KHARTOUM (Reuters) - As many as 12,000 people have fled fresh fighting between Sudan’s army and Darfur rebels and are heading towards already overcrowded camps and settlements in the strife-torn territory, peacekeepers said on Sunday.
Sudan’s army has clashed with insurgents in the South Darfur village of Khor Abeche at least three times this month, drawing sharp criticism from U.N. envoys.
“The Mission has noticed that approximately 12,000 people fled the area and are moving towards Shangil Tobaya and Zam Zam internally displaced persons camp, near El Fasher, North Darfur,” said Darfur’s UNAMID peacekeepers in a statement.
Sudan’s army attacked fighters from the Sudan Liberation Movement loyal to Minni Arcua Minnawi last week and fighting continued on Friday, said the joint U.N./African Union peacekeeping force.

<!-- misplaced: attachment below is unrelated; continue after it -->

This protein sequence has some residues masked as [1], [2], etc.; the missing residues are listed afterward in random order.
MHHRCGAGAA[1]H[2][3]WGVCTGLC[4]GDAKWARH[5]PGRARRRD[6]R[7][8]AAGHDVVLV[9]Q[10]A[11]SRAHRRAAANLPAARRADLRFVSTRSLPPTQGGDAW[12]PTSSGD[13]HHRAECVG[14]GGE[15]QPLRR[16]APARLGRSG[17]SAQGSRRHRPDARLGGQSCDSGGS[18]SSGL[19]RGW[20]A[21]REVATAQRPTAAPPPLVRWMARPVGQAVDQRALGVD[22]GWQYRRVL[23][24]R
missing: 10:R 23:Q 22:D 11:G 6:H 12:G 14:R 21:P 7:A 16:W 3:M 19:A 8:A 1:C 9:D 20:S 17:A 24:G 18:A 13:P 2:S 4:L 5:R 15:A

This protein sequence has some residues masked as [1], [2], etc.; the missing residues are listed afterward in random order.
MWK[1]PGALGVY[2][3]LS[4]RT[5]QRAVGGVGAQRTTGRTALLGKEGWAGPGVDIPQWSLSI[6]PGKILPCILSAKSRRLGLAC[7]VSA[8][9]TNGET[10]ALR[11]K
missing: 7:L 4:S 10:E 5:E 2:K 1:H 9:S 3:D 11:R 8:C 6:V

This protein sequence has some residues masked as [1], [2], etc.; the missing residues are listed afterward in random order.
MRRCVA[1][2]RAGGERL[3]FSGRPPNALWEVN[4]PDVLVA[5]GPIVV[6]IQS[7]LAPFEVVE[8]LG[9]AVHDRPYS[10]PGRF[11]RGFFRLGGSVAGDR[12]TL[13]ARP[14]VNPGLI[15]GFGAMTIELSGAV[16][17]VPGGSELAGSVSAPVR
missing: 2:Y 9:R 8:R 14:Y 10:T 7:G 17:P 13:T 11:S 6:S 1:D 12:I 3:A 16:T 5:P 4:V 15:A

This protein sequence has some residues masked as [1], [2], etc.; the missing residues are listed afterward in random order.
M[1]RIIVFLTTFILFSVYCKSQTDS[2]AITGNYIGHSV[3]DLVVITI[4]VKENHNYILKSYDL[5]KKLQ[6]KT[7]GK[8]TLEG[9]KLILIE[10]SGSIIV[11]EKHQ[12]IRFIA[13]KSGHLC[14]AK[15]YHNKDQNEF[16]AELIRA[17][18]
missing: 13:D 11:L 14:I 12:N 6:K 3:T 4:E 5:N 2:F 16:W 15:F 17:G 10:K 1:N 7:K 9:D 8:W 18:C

Minnawi was the only rebel leader to sign a 2006 peace deal with the government. Sudan’s army declared Minnawi a military target earlier this month, accusing him of breaking a ceasefire and plotting to join rebels still fighting the government.
The fighting was the final nail in the coffin for the troubled peace deal, which was boycotted by the region’s two main rebel groups and did nothing to halt the spread of lawlessness, banditry and violence in the territory.
UNAMID said 100 people had already arrived in North Darfur by Saturday.
Aid agencies had started sending in medical kits and other supplies, said the U.N. Office for the Coordination of Humanitarian Affairs in a statement.